An Absurd Ban on Traveling to Havana

By Martha Beatriz Roque Cabello  (Café Fuerte)

A copy of the letter sent by Tania de la Torre to Manzanillo’s municipal district attorney.

HAVANA TIMES — The political police in the town of Manzanillo, Granma province, have not allowed dissident Tania de la Torre Montesino to travel to Havana on two occasions since November 27th. She even lost the money of her ticket which cost 250 Cuban pesos, the equivalent of 10 USD, the second time.

Even though we all know that the rule of law doesn’t exist in Cuba, she was advised to make use of the legal channels she has within her reach to report this injustice, given the fact that she hadn’t committed any kind of crime and didn’t have a hearing coming up either. She was advised to present a complaint at the Municipal District Attorney’s Office and insist that individuals and organizations which represent the population in a civil process do so for damages and losses.

On December 14, she went to the District Attorney’s Office with a document she drew up about this situation (handwritten). She handed in a copy of this document which was registered into a book by the secretary, with the No. 4, and was seen by lawyer Ariuska Parra.

District Attorney surprised and evasive

According to Tania’s story, when the District Attorney read the document, she opened her eyes wide and said “wait for me a second.” She left them sitting in the office for about half an hour and when she returned, she told them that she had been told to send the document to the Military Prosecutor, as they wouldn’t have to give any answers. She refused to give the name of the person who told her to do this, and to give them any kind of certifying document saying that they had presented a complaint, and she didn’t want to disclose her second surname even though she was a public servant.  From the moment she returned to the office, she treated Tania very badly. She asked for Tania’s phone number so that she could call her and give her the answer, as the Military Prosecutor was in Bayamo, which is the capital of this province.

With this experience behind her, Tania went to present her complaint at the Legal Office, to ask for the services of a lawyer in order to carry out the second recommendation she had been given, to file a civil complaint. Lawyer Lourdes Torres saw her there and explained that she couldn’t take on the case, because it wasn’t a civil complaint and that Tania would have to go to the Military Prosecutor’s Office.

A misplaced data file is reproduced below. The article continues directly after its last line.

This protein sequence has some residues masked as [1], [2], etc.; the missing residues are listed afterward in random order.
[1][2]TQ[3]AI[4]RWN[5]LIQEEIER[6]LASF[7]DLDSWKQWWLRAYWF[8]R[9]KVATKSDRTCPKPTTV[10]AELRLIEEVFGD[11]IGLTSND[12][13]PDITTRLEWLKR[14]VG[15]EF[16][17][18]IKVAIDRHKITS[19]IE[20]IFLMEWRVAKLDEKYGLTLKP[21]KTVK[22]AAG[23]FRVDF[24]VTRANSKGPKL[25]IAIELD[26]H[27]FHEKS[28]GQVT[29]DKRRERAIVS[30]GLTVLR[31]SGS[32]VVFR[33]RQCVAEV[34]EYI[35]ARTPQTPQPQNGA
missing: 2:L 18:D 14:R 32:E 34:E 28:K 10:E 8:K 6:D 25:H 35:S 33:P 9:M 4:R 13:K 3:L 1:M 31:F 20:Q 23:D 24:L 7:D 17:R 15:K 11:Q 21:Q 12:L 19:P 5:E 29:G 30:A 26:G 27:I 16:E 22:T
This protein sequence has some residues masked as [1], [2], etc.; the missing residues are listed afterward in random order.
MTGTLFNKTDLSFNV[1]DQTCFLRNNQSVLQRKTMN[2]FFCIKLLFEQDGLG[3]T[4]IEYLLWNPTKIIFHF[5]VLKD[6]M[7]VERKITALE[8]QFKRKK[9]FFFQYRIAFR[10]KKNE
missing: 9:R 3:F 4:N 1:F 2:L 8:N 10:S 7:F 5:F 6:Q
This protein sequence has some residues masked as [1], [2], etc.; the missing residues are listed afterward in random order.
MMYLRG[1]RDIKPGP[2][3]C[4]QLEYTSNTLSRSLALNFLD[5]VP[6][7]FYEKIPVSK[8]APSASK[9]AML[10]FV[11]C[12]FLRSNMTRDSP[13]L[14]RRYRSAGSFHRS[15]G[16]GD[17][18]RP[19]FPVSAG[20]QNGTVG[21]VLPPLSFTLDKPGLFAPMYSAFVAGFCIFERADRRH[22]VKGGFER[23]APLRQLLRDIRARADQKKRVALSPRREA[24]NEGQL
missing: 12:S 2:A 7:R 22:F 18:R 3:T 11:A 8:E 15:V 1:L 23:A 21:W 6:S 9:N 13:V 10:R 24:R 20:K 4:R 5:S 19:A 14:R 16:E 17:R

Tania was turned down legal assistance in spite of what has been established in Resolution No. 142 Law about the exercise of law and the national organization of  Legal Offices which in Article 50 specifies the reasons for which lawyers from can excuse themselves from or not give attention to a given subject; and the fact that this is a civil complaint isn’t even taken into consideration.

Tied by her hands and her feet

We can then draw the conclusion that Tania has had her hands and feet tied, unable to use the so-called “Socialist rule of law,” because State Security has decided to overpower the Cuban’s right to travel freely across the country, in true arbitrary fashion.

It must also be added that in front of her house, during the entire day, there are repressive forces watching her, although there are also people who volunteer to do this, such is the case with citizen Alberto Duruty, who watches and follows her wherever she goes. This man, who is famous for being aggressive, has a pizza business near her home.

While it is true that the government doesn’t comply with the rule of law it established itself, something that can be verified across the country, in towns which aren’t the provincial capital and in smaller rural towns its worse, as everything is subject to how the local authorities interpret the established laws, leaving all citizens helpless.

As you can see from the District Attorney’s attitude as well as from the Legal Assistance Office, the absence of signatures, documents, records, names, etc. is a way for people on the dicatorship’s pay-roll to avoid leaving tracks.

There might be some people who think that we need to use the regime’s legal and police institutions more, but from the experience we’ve had over so many years, we’ve seen that nothing works for those who – according to the dictatorship – are the Empire’s mercenaries, terrorists, sell-outs, etc., etc.. However, to be fair, they don’t work for the rest of the Cuban people either. Cuba has become the kingdom of injustice.

Even though this is the classic case of the fly trapped in a milk glass, if you have any suggestions for Tania de la Torre, you can get in touch with her by phone 023-574953.

She continues to hope that they will let her leave her town one day.

26 thoughts on “An Absurd Ban on Traveling to Havana

  • January 12, 2017 at 9:49 pm

    I’m glad you got a hearty laugh, Moses. Chest-pumping as a self-anointed great American patriot to support a Cuban policy that the rest of the world denounces with a 191-to-0 vote is a beautiful, clandestine tactic {I guess}. In the meantime, as a democracy-loving American, I would prefer that America’s Cuban policy got a 191-to-0 international APPROVAL rating.

  • January 12, 2017 at 9:42 pm

    I defend Cuban children from being punished decade after decade by people hiding behind the skirts of the U. S. government and the U. S. Congress, all in the guise of “hurting or overthrowing Castro” while enriching and empowering themselves. I submit to you, Griffin, that such tactics have kept the Castros, even after the death of 90-year-old Fidel Castro, in power for over half-a-century. Assassination attempts, the Bay of Pigs attack, the embargo, the terrorist bombing of Cubana Flight 455, etc., worked wonderfully to bring about a regime change in Cuba, didn’t they, Griffin?

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